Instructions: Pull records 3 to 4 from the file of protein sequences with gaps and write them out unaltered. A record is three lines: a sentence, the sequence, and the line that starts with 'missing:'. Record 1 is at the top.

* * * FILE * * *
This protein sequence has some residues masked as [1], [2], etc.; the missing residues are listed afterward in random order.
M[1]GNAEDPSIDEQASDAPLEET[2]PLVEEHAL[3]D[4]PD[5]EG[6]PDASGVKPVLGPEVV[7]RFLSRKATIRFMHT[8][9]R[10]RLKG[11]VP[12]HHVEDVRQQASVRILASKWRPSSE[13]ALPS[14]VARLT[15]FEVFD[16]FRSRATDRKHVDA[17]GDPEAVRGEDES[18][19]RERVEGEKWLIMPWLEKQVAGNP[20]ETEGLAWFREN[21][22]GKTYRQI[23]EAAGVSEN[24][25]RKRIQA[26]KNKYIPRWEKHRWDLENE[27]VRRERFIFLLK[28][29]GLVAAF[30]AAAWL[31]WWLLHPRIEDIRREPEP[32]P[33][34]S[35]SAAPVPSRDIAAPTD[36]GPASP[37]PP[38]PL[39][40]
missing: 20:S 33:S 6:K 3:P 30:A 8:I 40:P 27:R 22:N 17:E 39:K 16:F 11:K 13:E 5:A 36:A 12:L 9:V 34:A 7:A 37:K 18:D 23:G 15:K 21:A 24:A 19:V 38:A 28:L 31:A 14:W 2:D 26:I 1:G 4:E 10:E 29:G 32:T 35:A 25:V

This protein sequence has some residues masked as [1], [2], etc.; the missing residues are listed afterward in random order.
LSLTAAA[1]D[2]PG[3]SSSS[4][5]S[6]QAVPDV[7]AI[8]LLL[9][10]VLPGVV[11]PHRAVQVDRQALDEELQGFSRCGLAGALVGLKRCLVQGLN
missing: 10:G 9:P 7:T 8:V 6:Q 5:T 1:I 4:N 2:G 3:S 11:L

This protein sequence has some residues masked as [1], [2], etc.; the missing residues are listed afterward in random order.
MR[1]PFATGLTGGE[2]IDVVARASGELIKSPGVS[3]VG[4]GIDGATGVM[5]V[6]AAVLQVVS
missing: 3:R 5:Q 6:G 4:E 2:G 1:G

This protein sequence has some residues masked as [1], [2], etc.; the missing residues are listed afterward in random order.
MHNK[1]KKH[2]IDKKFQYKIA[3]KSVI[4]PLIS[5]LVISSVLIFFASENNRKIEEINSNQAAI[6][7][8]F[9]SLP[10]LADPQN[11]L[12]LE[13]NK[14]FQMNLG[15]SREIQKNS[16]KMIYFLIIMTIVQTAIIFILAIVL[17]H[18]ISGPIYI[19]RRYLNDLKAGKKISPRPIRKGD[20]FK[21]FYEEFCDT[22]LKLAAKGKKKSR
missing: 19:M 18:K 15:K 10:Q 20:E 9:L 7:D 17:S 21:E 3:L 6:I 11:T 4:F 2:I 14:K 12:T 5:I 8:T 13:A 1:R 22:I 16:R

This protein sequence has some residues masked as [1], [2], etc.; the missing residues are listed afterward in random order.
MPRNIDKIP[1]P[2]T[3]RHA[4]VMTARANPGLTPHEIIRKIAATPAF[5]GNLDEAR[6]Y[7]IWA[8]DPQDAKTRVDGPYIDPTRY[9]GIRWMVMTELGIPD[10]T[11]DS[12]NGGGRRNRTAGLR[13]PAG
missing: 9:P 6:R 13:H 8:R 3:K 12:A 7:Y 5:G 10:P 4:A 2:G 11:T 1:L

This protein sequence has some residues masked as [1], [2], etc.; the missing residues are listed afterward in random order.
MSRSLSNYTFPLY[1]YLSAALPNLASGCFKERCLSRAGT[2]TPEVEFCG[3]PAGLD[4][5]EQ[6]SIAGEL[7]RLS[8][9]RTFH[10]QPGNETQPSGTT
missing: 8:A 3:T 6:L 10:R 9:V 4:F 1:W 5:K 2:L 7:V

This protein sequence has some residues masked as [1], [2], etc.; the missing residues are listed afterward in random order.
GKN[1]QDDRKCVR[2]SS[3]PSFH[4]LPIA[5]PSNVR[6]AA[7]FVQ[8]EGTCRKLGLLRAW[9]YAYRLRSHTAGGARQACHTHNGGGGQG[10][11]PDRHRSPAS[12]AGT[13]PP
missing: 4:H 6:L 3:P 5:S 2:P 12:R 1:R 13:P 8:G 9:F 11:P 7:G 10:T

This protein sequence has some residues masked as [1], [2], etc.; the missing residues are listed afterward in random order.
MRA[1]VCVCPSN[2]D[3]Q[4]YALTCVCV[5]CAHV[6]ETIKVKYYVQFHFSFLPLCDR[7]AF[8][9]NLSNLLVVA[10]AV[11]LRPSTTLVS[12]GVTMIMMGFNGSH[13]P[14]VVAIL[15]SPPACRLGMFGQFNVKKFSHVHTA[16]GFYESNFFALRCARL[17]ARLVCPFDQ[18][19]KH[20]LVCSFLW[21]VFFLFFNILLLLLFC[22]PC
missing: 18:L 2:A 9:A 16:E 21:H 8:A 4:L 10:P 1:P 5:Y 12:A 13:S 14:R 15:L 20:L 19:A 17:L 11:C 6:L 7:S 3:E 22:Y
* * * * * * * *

This protein sequence has some residues masked as [1], [2], etc.; the missing residues are listed afterward in random order.
MR[1]PFATGLTGGE[2]IDVVARASGELIKSPGVS[3]VG[4]GIDGATGVM[5]V[6]AAVLQVVS
missing: 3:R 5:Q 6:G 4:E 2:G 1:G

This protein sequence has some residues masked as [1], [2], etc.; the missing residues are listed afterward in random order.
MHNK[1]KKH[2]IDKKFQYKIA[3]KSVI[4]PLIS[5]LVISSVLIFFASENNRKIEEINSNQAAI[6][7][8]F[9]SLP[10]LADPQN[11]L[12]LE[13]NK[14]FQMNLG[15]SREIQKNS[16]KMIYFLIIMTIVQTAIIFILAIVL[17]H[18]ISGPIYI[19]RRYLNDLKAGKKISPRPIRKGD[20]FK[21]FYEEFCDT[22]LKLAAKGKKKSR
missing: 19:M 18:K 15:K 10:Q 20:E 9:L 7:D 17:S 21:E 3:L 6:I 11:T 4:F 2:I 14:K 12:T 5:I 8:T 13:A 1:R 22:I 16:R